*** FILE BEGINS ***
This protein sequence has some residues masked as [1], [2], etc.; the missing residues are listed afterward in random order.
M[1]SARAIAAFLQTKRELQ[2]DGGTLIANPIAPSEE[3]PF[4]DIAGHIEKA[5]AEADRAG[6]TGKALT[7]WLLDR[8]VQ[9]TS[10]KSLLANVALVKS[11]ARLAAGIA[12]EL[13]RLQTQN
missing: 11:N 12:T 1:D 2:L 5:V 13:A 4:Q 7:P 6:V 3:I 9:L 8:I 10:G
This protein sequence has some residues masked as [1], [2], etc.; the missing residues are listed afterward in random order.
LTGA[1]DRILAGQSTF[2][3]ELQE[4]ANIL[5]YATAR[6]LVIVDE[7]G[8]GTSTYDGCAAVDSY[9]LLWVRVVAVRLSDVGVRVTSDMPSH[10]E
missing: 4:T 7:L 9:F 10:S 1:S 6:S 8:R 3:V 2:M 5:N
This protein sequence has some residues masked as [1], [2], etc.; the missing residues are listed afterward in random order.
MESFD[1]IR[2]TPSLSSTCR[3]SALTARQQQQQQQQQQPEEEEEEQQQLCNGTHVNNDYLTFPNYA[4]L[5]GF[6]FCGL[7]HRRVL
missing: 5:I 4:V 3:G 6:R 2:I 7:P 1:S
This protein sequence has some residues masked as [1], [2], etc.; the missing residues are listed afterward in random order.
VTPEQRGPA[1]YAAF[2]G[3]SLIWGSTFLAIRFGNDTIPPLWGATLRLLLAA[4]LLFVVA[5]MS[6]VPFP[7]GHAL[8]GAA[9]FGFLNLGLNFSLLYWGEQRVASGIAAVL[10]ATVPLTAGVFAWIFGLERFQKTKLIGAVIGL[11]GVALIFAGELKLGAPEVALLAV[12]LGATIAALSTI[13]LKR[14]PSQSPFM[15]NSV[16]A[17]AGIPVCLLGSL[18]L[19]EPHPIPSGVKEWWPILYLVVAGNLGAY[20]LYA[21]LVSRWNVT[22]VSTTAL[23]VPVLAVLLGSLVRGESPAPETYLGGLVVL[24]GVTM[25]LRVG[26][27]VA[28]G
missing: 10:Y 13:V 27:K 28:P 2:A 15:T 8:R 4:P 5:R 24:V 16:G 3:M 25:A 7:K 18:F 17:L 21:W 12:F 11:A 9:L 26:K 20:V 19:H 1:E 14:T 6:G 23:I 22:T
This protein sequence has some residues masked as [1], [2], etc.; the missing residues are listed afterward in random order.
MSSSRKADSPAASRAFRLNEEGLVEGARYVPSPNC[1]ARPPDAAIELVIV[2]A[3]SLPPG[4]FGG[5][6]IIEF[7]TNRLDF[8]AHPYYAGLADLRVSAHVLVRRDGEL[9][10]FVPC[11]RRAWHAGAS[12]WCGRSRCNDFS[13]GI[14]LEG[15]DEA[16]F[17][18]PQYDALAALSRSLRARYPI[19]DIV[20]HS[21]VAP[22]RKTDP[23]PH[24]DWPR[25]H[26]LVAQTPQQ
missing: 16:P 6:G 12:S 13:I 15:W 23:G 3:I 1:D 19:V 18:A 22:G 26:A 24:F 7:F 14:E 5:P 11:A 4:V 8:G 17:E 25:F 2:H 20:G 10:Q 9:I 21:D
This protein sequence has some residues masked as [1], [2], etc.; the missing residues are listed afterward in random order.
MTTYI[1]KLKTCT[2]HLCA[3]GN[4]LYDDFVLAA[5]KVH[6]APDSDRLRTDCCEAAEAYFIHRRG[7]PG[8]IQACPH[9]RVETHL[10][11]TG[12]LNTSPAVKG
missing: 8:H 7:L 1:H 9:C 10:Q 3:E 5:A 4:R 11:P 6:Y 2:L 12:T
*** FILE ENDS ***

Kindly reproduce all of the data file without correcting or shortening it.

This protein sequence has some residues masked as [1], [2], etc.; the missing residues are listed afterward in random order.
M[1]SARAIAAFLQTKRELQ[2]DGGTLIANPIAPSEE[3]PF[4]DIAGHIEKA[5]AEADRAG[6]TGKALT[7]WLLDR[8]VQ[9]TS[10]KSLLANVALVKS[11]ARLAAGIA[12]EL[13]RLQTQN
missing: 11:N 12:T 1:D 2:L 5:V 13:A 4:Q 7:P 6:V 3:I 9:L 8:I 10:G
This protein sequence has some residues masked as [1], [2], etc.; the missing residues are listed afterward in random order.
LTGA[1]DRILAGQSTF[2][3]ELQE[4]ANIL[5]YATAR[6]LVIVDE[7]G[8]GTSTYDGCAAVDSY[9]LLWVRVVAVRLSDVGVRVTSDMPSH[10]E
missing: 4:T 7:L 9:F 10:S 1:S 6:S 8:R 3:V 2:M 5:N
This protein sequence has some residues masked as [1], [2], etc.; the missing residues are listed afterward in random order.
MESFD[1]IR[2]TPSLSSTCR[3]SALTARQQQQQQQQQQPEEEEEEQQQLCNGTHVNNDYLTFPNYA[4]L[5]GF[6]FCGL[7]HRRVL
missing: 5:I 4:V 3:G 6:R 2:I 7:P 1:S
This protein sequence has some residues masked as [1], [2], etc.; the missing residues are listed afterward in random order.
VTPEQRGPA[1]YAAF[2]G[3]SLIWGSTFLAIRFGNDTIPPLWGATLRLLLAA[4]LLFVVA[5]MS[6]VPFP[7]GHAL[8]GAA[9]FGFLNLGLNFSLLYWGEQRVASGIAAVL[10]ATVPLTAGVFAWIFGLERFQKTKLIGAVIGL[11]GVALIFAGELKLGAPEVALLAV[12]LGATIAALSTI[13]LKR[14]PSQSPFM[15]NSV[16]A[17]AGIPVCLLGSL[18]L[19]EPHPIPSGVKEWWPILYLVVAGNLGAY[20]LYA[21]LVSRWNVT[22]VSTTAL[23]VPVLAVLLGSLVRGESPAPETYLGGLVVL[24]GVTM[25]LRVG[26][27]VA[28]G
missing: 10:Y 13:V 27:K 28:P 2:A 15:T 8:R 4:P 5:R 24:V 16:G 3:M 25:A 7:K 18:F 17:L 21:W 12:F 11:A 9:L 26:K 20:V 19:H 1:E 14:T 6:G 23:I 22:T
This protein sequence has some residues masked as [1], [2], etc.; the missing residues are listed afterward in random order.
MSSSRKADSPAASRAFRLNEEGLVEGARYVPSPNC[1]ARPPDAAIELVIV[2]A[3]SLPPG[4]FGG[5][6]IIEF[7]TNRLDF[8]AHPYYAGLADLRVSAHVLVRRDGEL[9][10]FVPC[11]RRAWHAGAS[12]WCGRSRCNDFS[13]GI[14]LEG[15]DEA[16]F[17][18]PQYDALAALSRSLRARYPI[19]DIV[20]HS[21]VAP[22]RKTDP[23]PH[24]DWPR[25]H[26]LVAQTPQQ
missing: 16:P 6:G 12:S 13:I 15:W 23:G 3:I 1:D 19:V 18:A 22:G 26:A 24:F 7:F 14:E 5:P 11:A 4:V 8:G 17:E 25:F 2:H 20:G 10:Q 9:I 21:D
This protein sequence has some residues masked as [1], [2], etc.; the missing residues are listed afterward in random order.
MTTYI[1]KLKTCT[2]HLCA[3]GN[4]LYDDFVLAA[5]KVH[6]APDSDRLRTDCCEAAEAYFIHRRG[7]PG[8]IQACPH[9]RVETHL[10][11]TG[12]LNTSPAVKG
missing: 8:H 7:L 1:H 9:C 10:Q 3:E 5:A 4:R 11:P 6:Y 2:L 12:T